They give us cubic inches ----> 36in^3 and then want us to find find a value that is in inches ---> in^1 .. Why are they not consistent? If they talk about cubic inches then they should also take the cubic root out on both sides... I don't get it.

Volume is in cubic inches and the length is in inches. How can length be in cubic inches?

Wow, that is embarassing. Thanks for the heads up, Ill just blame it on mind fatigue!

Re: A container in the shape of a right circular cylinder is 1/2 [#permalink]
17 Dec 2013, 13:01

A container in the shape of a right circular cylinder is 1/2 full of water. If the volume of water in the container is 36 cubic inches and the height of the container is 9 inches, what is the diameter of the base of the cylinder, in inches?

I've gotten this question wrong before and I'm still not 100% sure why it's solved the way it is.

If the container is 1/2 full of water and the volume of water is 36 when the total volume is twice that, or 72 inches.

V = pi * r^2 * h 72 = pi * r^2 * (9) 8 = pi * r^2 8/pi = r^2 √8 / √pi = r d = 2r d = 2(√8 / √pi) d = 2√8 / √pi d = (2 * √8 * √pi) / pi

Re: A container in the shape of a right circular cylinder is 1/2 [#permalink]
18 Dec 2013, 00:59

Expert's post

WholeLottaLove wrote:

A container in the shape of a right circular cylinder is 1/2 full of water. If the volume of water in the container is 36 cubic inches and the height of the container is 9 inches, what is the diameter of the base of the cylinder, in inches?

I've gotten this question wrong before and I'm still not 100% sure why it's solved the way it is.

If the container is 1/2 full of water and the volume of water is 36 when the total volume is twice that, or 72 inches.

V = pi * r^2 * h 72 = pi * r^2 * (9) 8 = pi * r^2 8/pi = r^2 √8 / √pi = r d = 2r d = 2(√8 / √pi) d = 2√8 / √pi d = (2 * √8 * √pi) / pi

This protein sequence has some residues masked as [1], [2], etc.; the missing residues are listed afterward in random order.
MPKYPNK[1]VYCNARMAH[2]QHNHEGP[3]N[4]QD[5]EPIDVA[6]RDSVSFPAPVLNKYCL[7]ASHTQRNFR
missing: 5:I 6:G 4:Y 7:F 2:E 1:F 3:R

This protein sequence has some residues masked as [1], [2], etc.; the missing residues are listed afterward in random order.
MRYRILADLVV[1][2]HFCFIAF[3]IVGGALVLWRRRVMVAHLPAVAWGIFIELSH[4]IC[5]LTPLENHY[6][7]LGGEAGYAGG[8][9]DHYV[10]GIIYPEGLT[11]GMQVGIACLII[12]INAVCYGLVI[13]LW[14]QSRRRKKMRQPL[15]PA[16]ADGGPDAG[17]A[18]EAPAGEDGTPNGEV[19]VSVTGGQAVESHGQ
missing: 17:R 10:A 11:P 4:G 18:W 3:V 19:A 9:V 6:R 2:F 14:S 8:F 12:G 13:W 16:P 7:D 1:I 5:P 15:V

The red part can simplified: r=\sqrt{\frac{8}{\pi}}=\sqrt{\frac{4*2}{\pi}}=2*\sqrt{\frac{2}{\pi}}. _________________

Re: A container in the shape of a right circular cylinder is 1/2 [#permalink]
18 Dec 2013, 14:49

Ahh...simple mistake! Thanks!

quote="Bunuel"]

WholeLottaLove wrote:

A container in the shape of a right circular cylinder is 1/2 full of water. If the volume of water in the container is 36 cubic inches and the height of the container is 9 inches, what is the diameter of the base of the cylinder, in inches?

I've gotten this question wrong before and I'm still not 100% sure why it's solved the way it is.

If the container is 1/2 full of water and the volume of water is 36 when the total volume is twice that, or 72 inches.

V = pi * r^2 * h 72 = pi * r^2 * (9) 8 = pi * r^2 8/pi = r^2 √8 / √pi = r d = 2r d = 2(√8 / √pi) d = 2√8 / √pi d = (2 * √8 * √pi) / pi

The red part can simplified: r=\sqrt{\frac{8}{\pi}}=\sqrt{\frac{4*2}{\pi}}=2*\sqrt{\frac{2}{\pi}}.[/quote]

Re: A container in the shape of a right circular cylinder is 1/2 [#permalink]
19 Dec 2013, 03:14

I understand how it is done above. But can someone help me explain what is wrong with below - Given is a right circular cylinder, which is half full. V/2 = 36. Also height will be half i.e. 4.5 inches when the culinder is half full. Hence, (pi*r^2*4.5)/2 = 36. This gives radius = 4/sqrt(pi). This is wrong though.

I am not quite sure what is wrong with this. Can someone explain ?

Re: A container in the shape of a right circular cylinder is 1/2 [#permalink]
19 Dec 2013, 03:23

Expert's post

zerosleep wrote:

I understand how it is done above. But can someone help me explain what is wrong with below - Given is a right circular cylinder, which is half full. V/2 = 36. Also height will be half i.e. 4.5 inches when the culinder is half full. Hence, (pi*r^2*4.5)/2 = 36. This gives radius = 4/sqrt(pi). This is wrong though.

I am not quite sure what is wrong with this. Can someone explain ?

It should be \pi{r^2}*4.5=36, no need to divide by 2, since you already accounted for half of the volume by dividing the height by 2.

Well, I’ve had a busy month! In February I traveled to interview and visit three MBA programs. Earlier in the month I also went to Florida on vacation. This...

One of the reasons why I even considered Tepper is the location. Last summer I stopped in Pittsburgh on the way home from a road trip. We were vacationing...